# From Calculus to Analysis by Steen Pedersen

By Steen Pedersen

Workouts embedded within the textual content with recommendations on the finish of every section
Approaches the genuine numbers via limitless decimals
Classroom proven with either arithmetic and arithmetic schooling majors

This textbook gains functions together with an explanation of the basic Theorem of Algebra, area filling curves, and the idea of irrational numbers. as well as the traditional result of complicated calculus, the ebook comprises a number of fascinating functions of those results.

The textual content is meant to shape a bridge among calculus and research. it really is in response to the authors lecture notes used and revised approximately each year over the past decade. The e-book comprises quite a few illustrations and move references all through, in addition to routines with suggestions on the finish of every section

Keywords » Derivatives - Fourier sequence - quantity conception - genuine Variables - Set Theory

Related matters » Algebra - research

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Extra resources for From Calculus to Analysis

Example text

4 Pseudo-sine function Fig. 5 A part of the graph of σ (1/x) with some important values of x indicated Some Consequences of the Existence of a Limit The results in this subsection may appear simple. But they are very useful when we want to use the existence of some limit(s) to establish the existence of related limits. They also serve to give us some experience using the assumption f (x) → L as x → a in proofs. In the following D is some subset of C and a is an accumulation point of D. We say f : D → C has a property P near a, if there is a δ > 0, such that f (x) satisfies P for all x in D ∩ Bδ (a).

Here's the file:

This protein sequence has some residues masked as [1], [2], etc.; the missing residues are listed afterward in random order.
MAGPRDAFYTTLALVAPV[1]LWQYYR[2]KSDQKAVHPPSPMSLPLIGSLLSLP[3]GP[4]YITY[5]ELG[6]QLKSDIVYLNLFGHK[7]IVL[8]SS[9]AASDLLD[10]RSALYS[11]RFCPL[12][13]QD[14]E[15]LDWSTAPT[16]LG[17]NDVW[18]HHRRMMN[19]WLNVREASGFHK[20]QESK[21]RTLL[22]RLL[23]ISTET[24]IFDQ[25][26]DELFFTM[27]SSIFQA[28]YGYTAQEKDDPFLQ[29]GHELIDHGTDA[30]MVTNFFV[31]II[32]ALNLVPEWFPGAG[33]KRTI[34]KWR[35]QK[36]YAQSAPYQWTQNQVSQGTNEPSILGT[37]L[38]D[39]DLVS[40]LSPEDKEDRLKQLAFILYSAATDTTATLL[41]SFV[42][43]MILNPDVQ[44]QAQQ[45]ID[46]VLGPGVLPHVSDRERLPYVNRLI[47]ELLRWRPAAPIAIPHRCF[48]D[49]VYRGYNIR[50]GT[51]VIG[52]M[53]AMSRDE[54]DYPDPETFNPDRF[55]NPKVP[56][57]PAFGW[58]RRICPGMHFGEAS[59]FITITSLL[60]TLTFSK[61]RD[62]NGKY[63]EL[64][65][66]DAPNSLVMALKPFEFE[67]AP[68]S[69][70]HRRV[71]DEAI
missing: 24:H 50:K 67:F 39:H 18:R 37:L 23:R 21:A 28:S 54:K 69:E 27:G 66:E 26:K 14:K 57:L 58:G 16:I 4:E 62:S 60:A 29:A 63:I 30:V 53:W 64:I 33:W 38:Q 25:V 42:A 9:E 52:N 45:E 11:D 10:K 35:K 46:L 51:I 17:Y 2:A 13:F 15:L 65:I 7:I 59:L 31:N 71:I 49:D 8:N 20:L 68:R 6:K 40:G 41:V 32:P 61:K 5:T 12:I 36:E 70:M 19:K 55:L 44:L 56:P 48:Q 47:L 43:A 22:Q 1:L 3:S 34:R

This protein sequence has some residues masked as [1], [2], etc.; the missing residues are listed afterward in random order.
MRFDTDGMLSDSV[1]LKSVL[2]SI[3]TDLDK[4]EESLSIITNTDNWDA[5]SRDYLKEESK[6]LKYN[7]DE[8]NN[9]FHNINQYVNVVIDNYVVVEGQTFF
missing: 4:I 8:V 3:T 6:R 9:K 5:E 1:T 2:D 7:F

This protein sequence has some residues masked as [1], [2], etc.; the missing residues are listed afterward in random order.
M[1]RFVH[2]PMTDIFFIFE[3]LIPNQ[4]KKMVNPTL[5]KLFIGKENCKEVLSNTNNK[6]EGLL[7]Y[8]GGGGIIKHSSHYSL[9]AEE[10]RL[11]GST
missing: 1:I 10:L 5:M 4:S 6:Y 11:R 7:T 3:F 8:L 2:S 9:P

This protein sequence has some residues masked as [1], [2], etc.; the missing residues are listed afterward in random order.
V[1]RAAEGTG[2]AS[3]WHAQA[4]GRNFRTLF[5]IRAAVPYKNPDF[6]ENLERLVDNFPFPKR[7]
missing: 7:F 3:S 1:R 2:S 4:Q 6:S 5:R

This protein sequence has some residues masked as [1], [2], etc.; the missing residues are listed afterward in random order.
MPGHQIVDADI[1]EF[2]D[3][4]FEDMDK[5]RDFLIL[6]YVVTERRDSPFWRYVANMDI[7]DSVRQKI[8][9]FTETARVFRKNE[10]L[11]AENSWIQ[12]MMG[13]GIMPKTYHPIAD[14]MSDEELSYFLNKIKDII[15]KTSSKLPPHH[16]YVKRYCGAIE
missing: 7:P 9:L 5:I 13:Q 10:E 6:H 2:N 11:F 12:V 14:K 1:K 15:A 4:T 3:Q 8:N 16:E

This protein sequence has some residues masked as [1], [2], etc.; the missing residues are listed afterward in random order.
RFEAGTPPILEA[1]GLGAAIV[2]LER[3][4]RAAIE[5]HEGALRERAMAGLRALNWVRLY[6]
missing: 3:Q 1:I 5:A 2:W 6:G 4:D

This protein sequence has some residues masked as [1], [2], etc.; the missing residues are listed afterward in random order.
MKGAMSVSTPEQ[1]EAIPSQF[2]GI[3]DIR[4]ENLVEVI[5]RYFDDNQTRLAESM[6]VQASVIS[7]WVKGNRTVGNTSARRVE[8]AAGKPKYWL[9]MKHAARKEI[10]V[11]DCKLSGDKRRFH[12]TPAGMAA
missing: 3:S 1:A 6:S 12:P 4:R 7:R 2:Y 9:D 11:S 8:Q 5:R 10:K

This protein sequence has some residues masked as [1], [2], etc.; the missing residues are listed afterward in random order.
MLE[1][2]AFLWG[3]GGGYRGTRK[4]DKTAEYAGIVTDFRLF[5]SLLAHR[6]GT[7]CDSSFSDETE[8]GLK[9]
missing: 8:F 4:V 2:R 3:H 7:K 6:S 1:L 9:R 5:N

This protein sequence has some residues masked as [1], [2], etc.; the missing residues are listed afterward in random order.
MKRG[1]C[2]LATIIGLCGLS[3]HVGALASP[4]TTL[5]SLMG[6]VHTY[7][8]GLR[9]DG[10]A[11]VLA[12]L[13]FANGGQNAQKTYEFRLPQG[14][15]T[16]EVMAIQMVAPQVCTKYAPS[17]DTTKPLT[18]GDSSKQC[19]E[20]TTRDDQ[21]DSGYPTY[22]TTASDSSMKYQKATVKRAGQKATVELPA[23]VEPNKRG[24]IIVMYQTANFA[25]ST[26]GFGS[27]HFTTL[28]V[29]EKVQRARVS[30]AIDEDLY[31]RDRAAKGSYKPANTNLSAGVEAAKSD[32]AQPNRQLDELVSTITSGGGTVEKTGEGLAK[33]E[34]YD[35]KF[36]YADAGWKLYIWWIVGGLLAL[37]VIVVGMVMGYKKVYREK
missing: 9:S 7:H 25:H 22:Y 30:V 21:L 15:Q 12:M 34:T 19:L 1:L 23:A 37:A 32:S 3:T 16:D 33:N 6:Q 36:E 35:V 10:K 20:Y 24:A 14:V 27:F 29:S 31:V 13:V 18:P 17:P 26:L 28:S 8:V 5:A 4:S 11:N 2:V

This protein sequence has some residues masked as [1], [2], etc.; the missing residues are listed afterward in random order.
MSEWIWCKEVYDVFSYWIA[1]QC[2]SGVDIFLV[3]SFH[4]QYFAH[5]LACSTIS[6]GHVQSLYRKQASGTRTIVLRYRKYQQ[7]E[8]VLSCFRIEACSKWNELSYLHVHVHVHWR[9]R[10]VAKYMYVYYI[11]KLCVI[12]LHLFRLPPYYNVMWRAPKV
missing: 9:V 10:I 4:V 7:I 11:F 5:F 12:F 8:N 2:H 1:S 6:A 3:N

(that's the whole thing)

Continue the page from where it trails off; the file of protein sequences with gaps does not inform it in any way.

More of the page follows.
Proof. Suppose a is irrational. Divide the closed interval [0, 1] into a finite number of subintervals each with length < ε . If j = k are integers, then { ja} = {ka} , since a is irrational. Hence, the set {{ka} | k ∈ N} is infinite. Hence, one of the subintervals must contain an infinite number of the fractional parts {ka} , k ∈ N. In particular, there are two integers 0 < m < n such that |{na} − {ma}| < ε . Hence, |(na − na ) − (ma − ma )| < ε . Setting k = na − ma and dividing by n − m gives a− ε k .

12) can be written as {a} + {b} = {a + b} 1 + {a + b} if {a} + {b} < 1 . 13) Also, if {a} > {b}, then {a} − {b} = {a − b} 1 − {b − a} if a ≥ b . 11) of the fractional part. 3. Show {a + {na}} = {(n + 1) a} for all n ∈ N. 4. Show {m {na}} = {mna} for all m, n ∈ N. 3, due to Liouville. 5 (Baby Liouville). Let a be a real number. Then a is irrational iff for any ε > 0 there is an m ∈ Z and an n ∈ N such that a = mn and a − mn < εn . Proof. Suppose a is irrational. Divide the closed interval [0, 1] into a finite number of subintervals each with length < ε .